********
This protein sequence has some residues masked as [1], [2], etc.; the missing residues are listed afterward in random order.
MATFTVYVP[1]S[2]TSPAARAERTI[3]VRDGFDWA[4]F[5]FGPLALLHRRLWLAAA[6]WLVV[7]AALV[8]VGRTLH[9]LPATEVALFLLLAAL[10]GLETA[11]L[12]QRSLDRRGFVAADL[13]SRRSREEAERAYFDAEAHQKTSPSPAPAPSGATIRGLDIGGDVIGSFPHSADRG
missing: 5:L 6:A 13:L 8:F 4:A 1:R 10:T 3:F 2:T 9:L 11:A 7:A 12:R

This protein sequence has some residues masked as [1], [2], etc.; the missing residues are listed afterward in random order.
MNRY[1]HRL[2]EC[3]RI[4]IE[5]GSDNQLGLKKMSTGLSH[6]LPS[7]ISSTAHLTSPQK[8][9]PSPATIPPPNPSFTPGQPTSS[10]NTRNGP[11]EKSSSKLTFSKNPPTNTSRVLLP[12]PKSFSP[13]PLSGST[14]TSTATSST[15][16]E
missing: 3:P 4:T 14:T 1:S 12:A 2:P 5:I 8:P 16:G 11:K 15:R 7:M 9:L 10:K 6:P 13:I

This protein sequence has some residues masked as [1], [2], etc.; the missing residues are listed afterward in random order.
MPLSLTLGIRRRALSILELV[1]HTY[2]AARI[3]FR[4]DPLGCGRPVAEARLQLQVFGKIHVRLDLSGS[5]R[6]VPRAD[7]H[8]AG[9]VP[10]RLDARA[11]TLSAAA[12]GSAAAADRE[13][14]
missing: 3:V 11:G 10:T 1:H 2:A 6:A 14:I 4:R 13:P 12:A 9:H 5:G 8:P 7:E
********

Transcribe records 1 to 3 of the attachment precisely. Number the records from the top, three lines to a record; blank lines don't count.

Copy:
This protein sequence has some residues masked as [1], [2], etc.; the missing residues are listed afterward in random order.
MATFTVYVP[1]S[2]TSPAARAERTI[3]VRDGFDWA[4]F[5]FGPLALLHRRLWLAAA[6]WLVV[7]AALV[8]VGRTLH[9]LPATEVALFLLLAAL[10]GLETA[11]L[12]QRSLDRRGFVAADL[13]SRRSREEAERAYFDAEAHQKTSPSPAPAPSGATIRGLDIGGDVIGSFPHSADRG
missing: 5:L 6:A 13:L 8:F 4:A 1:R 10:T 3:F 2:T 9:L 11:A 7:A 12:R

This protein sequence has some residues masked as [1], [2], etc.; the missing residues are listed afterward in random order.
MNRY[1]HRL[2]EC[3]RI[4]IE[5]GSDNQLGLKKMSTGLSH[6]LPS[7]ISSTAHLTSPQK[8][9]PSPATIPPPNPSFTPGQPTSS[10]NTRNGP[11]EKSSSKLTFSKNPPTNTSRVLLP[12]PKSFSP[13]PLSGST[14]TSTATSST[15][16]E
missing: 3:P 4:T 14:T 1:S 12:A 2:P 5:I 8:P 16:G 11:K 15:R 7:M 9:L 10:K 6:P 13:I

This protein sequence has some residues masked as [1], [2], etc.; the missing residues are listed afterward in random order.
MPLSLTLGIRRRALSILELV[1]HTY[2]AARI[3]FR[4]DPLGCGRPVAEARLQLQVFGKIHVRLDLSGS[5]R[6]VPRAD[7]H[8]AG[9]VP[10]RLDARA[11]TLSAAA[12]GSAAAADRE[13][14]
missing: 3:V 11:G 10:T 1:H 2:A 6:A 14:I 4:R 13:P 12:A 9:H 5:G 8:P 7:E